Big Animals – Bumphead Parrotfish, Malaysia, Indonesia
Traveling in large schools, the colorful bumphead parrotfish use their head to “bump” against coral to break it into small pieces and make it easier to eat. Growing up to four feet long, the bumpheads are the largest parrotfish and impressive to capture with a camera. For photographers, the huge schools of vibrant green and yellow parrotfish make for great contrast against healthy coral and blue waters. Getting up close and personal with the bumpheads will reveal their very photogenic parrot-like beaks, which they use to grind coral.
Schools of 30-plus bumphead parrotfish can be found around many dive sites but you’re more likely to get the shot early in the morning when the fish are calmer and before too many other divers have shown up.
When to Dive
Bumphead parrotfish can be seen year round in Borneo.
Since the dive starts while it’s still dark in the water, don’t fell you have to fight the dark conditions by exposing for a blue water background. Instead, embrace the darkness and make the parrotfish pop off a black background with strobes.
Parrotfish are shy subjects, even in large schools. Don’t chase them, and instead try to position yourself in their path so they approach you.
Carefully compose your images. Bumpheads are large fish that travel in huge schools so it's likely that you will have to cut off some fish. It's much better have the fish in the back of the school cut off than the ones in the front.—Matt Weiss
It just so happens that one of the world’s best wreck dives also features some of the best encounters with bumphead parrotfish. Every morning at dawn, dozens of bumpheads swarm around the hull of the USAT Liberty, a WWII ship that rests on the black sandy slope of Tulamben, in Bali.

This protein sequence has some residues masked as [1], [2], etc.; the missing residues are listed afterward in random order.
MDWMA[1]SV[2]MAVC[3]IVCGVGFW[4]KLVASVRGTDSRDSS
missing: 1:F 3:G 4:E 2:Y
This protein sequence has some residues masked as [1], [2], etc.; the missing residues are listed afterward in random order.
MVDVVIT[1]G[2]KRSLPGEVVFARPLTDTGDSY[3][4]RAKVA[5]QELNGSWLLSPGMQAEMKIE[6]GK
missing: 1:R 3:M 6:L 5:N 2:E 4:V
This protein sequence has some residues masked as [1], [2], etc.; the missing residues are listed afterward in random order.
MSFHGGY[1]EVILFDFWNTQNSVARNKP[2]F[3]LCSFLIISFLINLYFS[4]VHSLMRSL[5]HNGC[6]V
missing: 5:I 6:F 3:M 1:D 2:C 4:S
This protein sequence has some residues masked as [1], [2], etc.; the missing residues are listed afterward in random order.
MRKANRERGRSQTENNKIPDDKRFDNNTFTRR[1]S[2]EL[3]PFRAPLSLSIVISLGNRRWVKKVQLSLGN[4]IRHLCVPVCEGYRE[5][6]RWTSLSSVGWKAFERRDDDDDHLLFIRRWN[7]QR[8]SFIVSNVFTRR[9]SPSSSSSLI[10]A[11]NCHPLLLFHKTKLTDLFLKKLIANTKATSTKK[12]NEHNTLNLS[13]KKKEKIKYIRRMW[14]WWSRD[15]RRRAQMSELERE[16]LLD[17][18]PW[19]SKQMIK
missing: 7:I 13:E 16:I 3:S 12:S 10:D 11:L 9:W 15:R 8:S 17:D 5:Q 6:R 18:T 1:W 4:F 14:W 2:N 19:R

When to Dive
The dive is accessible year round, but the less touristy months in the winter will provide a more private encounter with the bumpheads.
No one likes to get up early on a dive trip, but to catch the best of the bumpheads, get your alarm clock ready. Exact times vary on the season, but you’ll want to be kicking out to the wreck (it’s a shore dive) while it’s still dark out. That way, you’ll beat the crowd and catch the most of the bumpheads when they arrive at dawn.
The bumpheads gather at different parts of the wreck during different parts of the year. Ask your guide where they have been seen recently so that you can be on the spot and ready.
Since it’s just the first of the morning light when the bumpheads arrive, make sure to have a focus light to help your camera and your eyes spot the parrotfish.
Also, it’s important to plan ahead for photographing the rest of the Liberty after the fish have moved on. A fisheye zoom is a great choice for capturing the slightly skittish parrotfish, as well as the wide-angle coral growth on the wreck.—Joe Tepper
Single bumphead sightings are possible at many locations throughout the Asia-Pacific region. However, there are only a few other places where the schooling is seen regularly. Mass spawning of hundreds of parrotfish is a rare sight to behold on the new moon in Palau. Go with Siren Fleet or Sam’s Tours.